It was early spring and bear season had just opened. My hunting partner at the time and I were on our way to find a bear. He had just picked me up at 4:30 am and we were excited to get out into the woods. It had been a mild winter and we knew the bears were out of their dens and wandering around looking for food. My partner and I had been hunting together for the past three years with great success. We were both excited but I could tell he had something heavy on his mind. After our conversation on where we thought we should go he fell silent and I was wondering what was on his mind. I knew his dad wasn’t doing well, he had been fighting cancer for a few years. The silence was broken when he said “Dad passed last night.” I wasn’t surprised but it hurt the same. I asked him why he wasn’t with his mom. He said “Pops would have wanted me to hunt opening morning and all the family is getting together this afternoon, so let’s get a bear for Pops.” We hunted hard that morning and never saw a bear. About noon we both thought it was more important to head for his moms place to be with the family. On the way to my place he asked if I would go with him and I said yes I would like that. On the long drive to his mom’s he shared a few stories of his Pops and him hunting when he was young. We arrived at his mom’s house, a log cabin sitting in a meadow with three ponds about 100 yards from the house. I loved coming here it is a perfect place to live. Just as we parked and started walking towards the house his mom opened the door and with an excited voice said “Come quickly, hurry get in.” We weren’t sure what was going on but ran for the door once she said there is a bear trying to get in the cabin. There were six adults and four kids in the house. She explained he is standing on his hind legs with his front paws on the big picture window. We turned and headed for the living room. He wasn’t there so we started going from room to room looking out the windows to find him. One of the guys yelled “He is over here”, so we all ran into the bedroom to see. There he was, walking towards the ponds, obviously tired of getting nowhere with the house. He had been trying to get in for about an hour going from window to door and walking around the house. After we had heard this I suggested that he needed to be removed. He isn’t afraid of humans so he is a danger to have around. His mom said yes so we watched him waddle across the meadow and into the trees. The plan was to let him get out of sight of the house so the kids wouldn’t see us harvest it. I went to the truck and got my rifle, a .280 Remington, a gun I got from my father when I was in my teens. I walked across the meadow and past the ponds to where the bear had entered the woods. My mind was racing, “What’s he going to do when he sees me? Is he going to charge or run?” I wasn’t sure but I was ready. I was walking slow and straining my eyes to see any movement. There was a hill to my left with thick timber and a creek to my right. I was walking on an old road my partners Pops had built years earlier to log some trees on the back half of the property. I had walked into the woods far enough that the house was out of sight. As fat as that bear was I figured he would be walking on this road. I heard a muffled branch break on the hillside, so I knew he was close. I was taking one step at a time making sure not to alert him of my presence then I heard the ominous sound of snapping jaws. I could hear him but I couldn’t see him the timber was thick about 40 yards up the hill. I readied myself not knowing what was going to happen. I didn’t dare move. The snapping turned to low growls then a loud snap of a branch and a loud huff. There he was coming straight at me huffing with every step. He was closing the distance fast. I raised my gun and looked through the scope, all I could see was hair. I fired and looked around the scope. I couldn’t believe my eyes, he was still coming. About 10 feet in front of me was a large log laying across the ground. He ran into the log and stood up, with both front paws grabbing a tree. I quickly reloaded, pointed the gun, and pulled the trigger. He fell, hit the log, and rolled towards me. I started to run but my feet wouldn’t move. I reloaded again but didn’t see any movement. I just stared watching for any movement. I am not sure how long I was there but my partner heard the 2 shots. He wasn’t sure what was going on so he ran across the meadow and was yelling for me. His yell brought me out of the trance I was in and I tried to yell back. All I got out was a whisper. I realized I wasn’t making any noise so I tried harder. I finally got out a loud “I’m over here.” He came running up behind me. I hadn’t moved and I hadn’t taken my eyes off of the bear. When my partner touched my shoulder I started shaking. I hadn’t been able to process what had just happened. It had all happened so fast. When I saw him he was at 40 yards so my first shot was about 30 yards, the second at about 10 feet. Now he laid dead about 5 feet away. I finally moved. I stepped around the bear and sat on the log still not taking my eyes off of him. My partner started laughing and after a few seconds I started laughing. It took 4 of us to load the bear into my truck. He dressed out at over 350 lbs and had a green score of 20 1/6″ and later dried to 19 9/16″. I can’t help but think Pops was there.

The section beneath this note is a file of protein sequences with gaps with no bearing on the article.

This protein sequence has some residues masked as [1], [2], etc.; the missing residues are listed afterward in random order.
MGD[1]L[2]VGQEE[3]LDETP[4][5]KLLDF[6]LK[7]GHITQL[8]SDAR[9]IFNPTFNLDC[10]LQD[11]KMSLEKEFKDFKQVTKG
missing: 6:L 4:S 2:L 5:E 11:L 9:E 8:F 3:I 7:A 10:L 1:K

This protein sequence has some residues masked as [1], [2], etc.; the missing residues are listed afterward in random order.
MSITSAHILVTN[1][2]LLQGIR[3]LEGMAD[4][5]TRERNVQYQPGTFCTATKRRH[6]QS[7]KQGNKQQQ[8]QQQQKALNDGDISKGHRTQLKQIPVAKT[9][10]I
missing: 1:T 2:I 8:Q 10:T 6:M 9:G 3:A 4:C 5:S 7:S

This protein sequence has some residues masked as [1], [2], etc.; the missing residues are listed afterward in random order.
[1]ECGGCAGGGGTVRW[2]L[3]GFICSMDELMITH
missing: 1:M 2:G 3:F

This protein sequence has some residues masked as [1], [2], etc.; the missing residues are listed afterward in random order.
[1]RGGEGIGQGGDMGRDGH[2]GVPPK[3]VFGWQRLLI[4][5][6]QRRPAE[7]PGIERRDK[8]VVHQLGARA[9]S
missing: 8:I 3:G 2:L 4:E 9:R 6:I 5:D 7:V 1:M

It’s a memory I will never forget.
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